European Commission: Power Play? the Buttiglione Affair Highlights a Political Imbalance

By Underhill, William | Newsweek International, November 8, 2004 | Go to article overview

European Commission: Power Play? the Buttiglione Affair Highlights a Political Imbalance


Underhill, William, Newsweek International


Byline: William Underhill (With Marie Valla in London)

It was a battle waiting for a battlefield. In one camp: the European Commission, the widely distrusted executive that steers the European Union. In the other: the European Parliament, elected champion of the Union's 450 million citizens, eager to assert the prerogatives of a derided institution. Last week provided the opportunity. Representatives of the newly enlarged Union were facing a new Commission at the start of its new term. What better time to sort out seniority in the new Europe?

In the end, it was no contest. Faced with the assembly's ire, Commission President Jose Manuel Durao Barroso backed down over his choice of Rocco Buttiglione for the Justice portfolio. The Italian's offense was glaring: a most un-P.C. denunciation of homosexuality as a "sin," coupled with his hard-line stance on single mothers--at a time when the EU is pushing a liberal line on human rights, not to mention new European initiatives on gay marriage. But make no mistake: had it not been Buttiglione, it would have been someone--or something--else. Barroso has been forced to rethink his entire team to meet the parliamentarians' objections. Legislators like Graham Watson, leader of the Parliament's liberal faction, are celebrating victory both over the Commission and the national governments that nominate its members. "The voice of democracy has made itself heard in every national capital and beyond!" he exults.

Well, maybe. Watson's sentiments are understandable but not wholly convincing. Decision making in Brussels is a slippery affair. Says Frank Vibert of the European Policy Forum, a London think tank: "There is still institutional confusion over who does what." What's clear, as some parliamentarians concede, is that it's no equal partnership, and the Strasbourg outcome won't change the fundamentals. This is a Parliament that wields only limited power over EU spending and still can't propose its own legislation; it can only amend measures put forward by the Commission. …

The rest of this article is only available to active members of Questia

Already a member? Log in now.

Notes for this article

Add a new note
If you are trying to select text to create highlights or citations, remember that you must now click or tap on the first word, and then click or tap on the last word.
One moment ...
Default project is now your active project.
Project items

Items saved from this article

This article has been saved
Highlights (0)
Some of your highlights are legacy items.

Highlights saved before July 30, 2012 will not be displayed on their respective source pages.

You can easily re-create the highlights by opening the book page or article, selecting the text, and clicking “Highlight.”

Citations (0)
Some of your citations are legacy items.

Any citation created before July 30, 2012 will labeled as a “Cited page.” New citations will be saved as cited passages, pages or articles.

We also added the ability to view new citations from your projects or the book or article where you created them.

Notes (0)
Bookmarks (0)

You have no saved items from this article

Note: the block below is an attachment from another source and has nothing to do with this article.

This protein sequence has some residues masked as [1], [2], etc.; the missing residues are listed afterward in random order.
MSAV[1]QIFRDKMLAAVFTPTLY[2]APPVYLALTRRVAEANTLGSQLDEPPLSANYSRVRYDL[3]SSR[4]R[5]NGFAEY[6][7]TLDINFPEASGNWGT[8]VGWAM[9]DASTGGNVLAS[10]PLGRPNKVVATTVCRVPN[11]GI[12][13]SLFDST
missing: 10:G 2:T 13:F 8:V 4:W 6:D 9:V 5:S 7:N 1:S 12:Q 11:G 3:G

Project items include:
  • Saved book/article
  • Highlights
  • Quotes/citations
  • Notes
  • Bookmarks
Notes
Cite this article

Cited article

Style
Citations are available only to our active members.
Buy instant access to cite pages or passages in MLA, APA and Chicago citation styles.

(Einhorn, 1992, p. 25)

(Einhorn 25)

1. Lois J. Einhorn, Abraham Lincoln, the Orator: Penetrating the Lincoln Legend (Westport, CT: Greenwood Press, 1992), 25, http://www.questia.com/read/27419298.

Cited article

European Commission: Power Play? the Buttiglione Affair Highlights a Political Imbalance
Settings

Settings

Typeface
Text size Smaller Larger Reset View mode
Search within

Search within this article

Look up

Look up a word

  • Dictionary
  • Thesaurus
Please submit a word or phrase above.
Print this page

Print this page

Why can't I print more than one page at a time?

Help
Full screen

matching results for page

    Questia reader help

    How to highlight and cite specific passages

    1. Click or tap the first word you want to select.
    2. Click or tap the last word you want to select, and you’ll see everything in between get selected.
    3. You’ll then get a menu of options like creating a highlight or a citation from that passage of text.

    OK, got it!

    Cited passage

    Style
    Citations are available only to our active members.
    Buy instant access to cite pages or passages in MLA, APA and Chicago citation styles.

    "Portraying himself as an honest, ordinary person helped Lincoln identify with his audiences." (Einhorn, 1992, p. 25).

    "Portraying himself as an honest, ordinary person helped Lincoln identify with his audiences." (Einhorn 25)

    "Portraying himself as an honest, ordinary person helped Lincoln identify with his audiences."1

    1. Lois J. Einhorn, Abraham Lincoln, the Orator: Penetrating the Lincoln Legend (Westport, CT: Greenwood Press, 1992), 25, http://www.questia.com/read/27419298.

    Cited passage

    Thanks for trying Questia!

    Please continue trying out our research tools, but please note, full functionality is available only to our active members.

    Your work will be lost once you leave this Web page.

    Buy instant access to save your work.

    Already a member? Log in now.

    Oops!

    An unknown error has occurred. Please click the button below to reload the page. If the problem persists, please try again in a little while.